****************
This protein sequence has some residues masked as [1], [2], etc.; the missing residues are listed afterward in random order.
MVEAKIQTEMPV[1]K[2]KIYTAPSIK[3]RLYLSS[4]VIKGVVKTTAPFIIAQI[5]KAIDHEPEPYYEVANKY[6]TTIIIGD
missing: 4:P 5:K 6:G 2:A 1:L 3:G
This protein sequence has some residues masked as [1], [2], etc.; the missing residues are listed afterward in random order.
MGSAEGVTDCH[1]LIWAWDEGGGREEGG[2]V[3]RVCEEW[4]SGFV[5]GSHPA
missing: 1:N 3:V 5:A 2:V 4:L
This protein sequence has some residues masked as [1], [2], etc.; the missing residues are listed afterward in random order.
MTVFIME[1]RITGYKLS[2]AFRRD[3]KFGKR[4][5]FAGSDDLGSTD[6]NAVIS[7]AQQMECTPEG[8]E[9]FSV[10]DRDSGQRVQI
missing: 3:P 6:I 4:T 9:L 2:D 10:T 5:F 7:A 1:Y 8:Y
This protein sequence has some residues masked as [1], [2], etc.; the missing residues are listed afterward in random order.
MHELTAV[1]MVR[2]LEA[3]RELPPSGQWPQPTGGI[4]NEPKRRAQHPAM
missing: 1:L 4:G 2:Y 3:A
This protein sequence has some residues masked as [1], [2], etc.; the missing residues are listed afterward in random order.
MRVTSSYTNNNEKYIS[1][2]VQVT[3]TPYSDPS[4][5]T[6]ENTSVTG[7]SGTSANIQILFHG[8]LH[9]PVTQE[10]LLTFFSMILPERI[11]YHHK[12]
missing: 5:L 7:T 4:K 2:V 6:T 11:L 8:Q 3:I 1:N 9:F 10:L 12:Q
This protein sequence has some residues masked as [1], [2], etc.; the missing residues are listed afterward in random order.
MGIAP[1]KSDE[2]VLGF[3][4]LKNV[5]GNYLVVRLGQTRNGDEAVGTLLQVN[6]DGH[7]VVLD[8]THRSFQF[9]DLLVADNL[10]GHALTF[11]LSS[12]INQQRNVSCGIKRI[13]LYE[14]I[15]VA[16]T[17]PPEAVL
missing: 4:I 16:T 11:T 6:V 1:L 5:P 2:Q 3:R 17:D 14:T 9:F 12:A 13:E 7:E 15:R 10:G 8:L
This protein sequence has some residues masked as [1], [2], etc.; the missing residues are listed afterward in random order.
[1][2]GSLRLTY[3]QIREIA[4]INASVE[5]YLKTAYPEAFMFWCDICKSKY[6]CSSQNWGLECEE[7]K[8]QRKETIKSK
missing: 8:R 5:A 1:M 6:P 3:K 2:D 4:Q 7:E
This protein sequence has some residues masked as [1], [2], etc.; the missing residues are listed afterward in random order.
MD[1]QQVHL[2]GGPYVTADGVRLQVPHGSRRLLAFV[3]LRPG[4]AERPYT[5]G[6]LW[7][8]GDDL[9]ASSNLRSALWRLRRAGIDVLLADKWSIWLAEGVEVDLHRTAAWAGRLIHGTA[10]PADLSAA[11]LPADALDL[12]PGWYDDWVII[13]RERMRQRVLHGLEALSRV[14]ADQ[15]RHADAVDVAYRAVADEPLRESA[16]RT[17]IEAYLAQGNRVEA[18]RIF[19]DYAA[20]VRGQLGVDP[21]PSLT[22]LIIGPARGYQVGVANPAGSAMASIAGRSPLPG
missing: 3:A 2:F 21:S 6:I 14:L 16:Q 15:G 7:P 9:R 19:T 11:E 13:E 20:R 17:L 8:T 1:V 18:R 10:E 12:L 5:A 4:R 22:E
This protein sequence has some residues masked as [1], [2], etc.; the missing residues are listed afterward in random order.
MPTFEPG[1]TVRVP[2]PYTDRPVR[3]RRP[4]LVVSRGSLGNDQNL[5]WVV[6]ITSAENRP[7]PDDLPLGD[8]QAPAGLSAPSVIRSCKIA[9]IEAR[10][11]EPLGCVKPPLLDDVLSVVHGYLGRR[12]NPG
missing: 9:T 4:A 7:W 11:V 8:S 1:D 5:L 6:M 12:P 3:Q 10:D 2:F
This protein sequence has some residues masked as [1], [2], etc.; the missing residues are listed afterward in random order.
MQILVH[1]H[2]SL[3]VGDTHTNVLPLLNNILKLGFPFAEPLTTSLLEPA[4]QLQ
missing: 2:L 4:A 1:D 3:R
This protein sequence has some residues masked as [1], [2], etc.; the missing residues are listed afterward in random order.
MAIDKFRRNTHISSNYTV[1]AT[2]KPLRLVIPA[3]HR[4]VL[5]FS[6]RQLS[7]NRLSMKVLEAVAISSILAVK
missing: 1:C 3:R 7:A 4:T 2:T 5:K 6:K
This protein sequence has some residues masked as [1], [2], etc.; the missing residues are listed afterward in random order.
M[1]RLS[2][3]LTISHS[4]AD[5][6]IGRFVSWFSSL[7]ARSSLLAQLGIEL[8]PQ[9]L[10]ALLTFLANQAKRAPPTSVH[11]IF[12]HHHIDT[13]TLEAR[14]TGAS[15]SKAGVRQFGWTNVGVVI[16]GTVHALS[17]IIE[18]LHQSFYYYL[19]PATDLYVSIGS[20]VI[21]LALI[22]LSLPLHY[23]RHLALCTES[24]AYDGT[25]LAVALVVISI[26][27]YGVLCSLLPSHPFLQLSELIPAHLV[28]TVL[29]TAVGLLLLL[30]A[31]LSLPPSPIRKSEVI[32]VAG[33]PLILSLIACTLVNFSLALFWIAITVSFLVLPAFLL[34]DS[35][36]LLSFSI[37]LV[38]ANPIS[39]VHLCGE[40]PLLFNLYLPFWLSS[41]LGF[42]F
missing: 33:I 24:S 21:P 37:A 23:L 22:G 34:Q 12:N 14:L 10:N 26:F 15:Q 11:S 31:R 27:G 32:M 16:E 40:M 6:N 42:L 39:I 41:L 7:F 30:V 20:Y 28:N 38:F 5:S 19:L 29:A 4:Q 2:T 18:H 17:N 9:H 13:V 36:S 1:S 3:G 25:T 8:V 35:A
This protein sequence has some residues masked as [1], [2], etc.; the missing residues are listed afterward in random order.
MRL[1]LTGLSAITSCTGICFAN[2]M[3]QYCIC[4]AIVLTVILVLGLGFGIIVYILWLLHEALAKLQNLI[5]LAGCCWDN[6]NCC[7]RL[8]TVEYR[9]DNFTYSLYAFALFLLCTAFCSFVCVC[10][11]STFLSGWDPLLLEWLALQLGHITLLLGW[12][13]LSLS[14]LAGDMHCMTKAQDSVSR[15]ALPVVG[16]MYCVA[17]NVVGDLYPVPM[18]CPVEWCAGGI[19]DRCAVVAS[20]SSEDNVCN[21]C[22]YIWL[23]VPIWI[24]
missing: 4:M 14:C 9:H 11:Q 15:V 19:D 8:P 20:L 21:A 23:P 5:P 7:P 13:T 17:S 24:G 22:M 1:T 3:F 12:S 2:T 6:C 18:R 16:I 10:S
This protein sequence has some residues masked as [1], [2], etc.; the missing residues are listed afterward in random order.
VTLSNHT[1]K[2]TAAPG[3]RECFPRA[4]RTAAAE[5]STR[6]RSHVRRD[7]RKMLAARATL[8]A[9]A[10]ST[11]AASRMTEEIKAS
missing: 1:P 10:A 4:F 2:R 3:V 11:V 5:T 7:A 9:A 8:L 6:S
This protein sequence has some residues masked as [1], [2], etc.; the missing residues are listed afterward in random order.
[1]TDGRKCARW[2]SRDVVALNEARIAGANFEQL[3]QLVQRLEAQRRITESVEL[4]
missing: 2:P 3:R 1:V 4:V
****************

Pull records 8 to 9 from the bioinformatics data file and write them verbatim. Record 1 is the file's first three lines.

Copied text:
This protein sequence has some residues masked as [1], [2], etc.; the missing residues are listed afterward in random order.
MD[1]QQVHL[2]GGPYVTADGVRLQVPHGSRRLLAFV[3]LRPG[4]AERPYT[5]G[6]LW[7][8]GDDL[9]ASSNLRSALWRLRRAGIDVLLADKWSIWLAEGVEVDLHRTAAWAGRLIHGTA[10]PADLSAA[11]LPADALDL[12]PGWYDDWVII[13]RERMRQRVLHGLEALSRV[14]ADQ[15]RHADAVDVAYRAVADEPLRESA[16]RT[17]IEAYLAQGNRVEA[18]RIF[19]DYAA[20]VRGQLGVDP[21]PSLT[22]LIIGPARGYQVGVANPAGSAMASIAGRSPLPG
missing: 3:A 2:F 21:S 6:I 14:L 16:Q 15:G 7:P 9:R 19:T 11:E 13:E 20:R 17:L 8:T 1:V 18:R 10:E 12:L 5:A 4:R 22:E
This protein sequence has some residues masked as [1], [2], etc.; the missing residues are listed afterward in random order.
MPTFEPG[1]TVRVP[2]PYTDRPVR[3]RRP[4]LVVSRGSLGNDQNL[5]WVV[6]ITSAENRP[7]PDDLPLGD[8]QAPAGLSAPSVIRSCKIA[9]IEAR[10][11]EPLGCVKPPLLDDVLSVVHGYLGRR[12]NPG
missing: 9:T 4:A 7:W 11:V 8:S 1:D 5:L 6:M 12:P 3:Q 10:D 2:F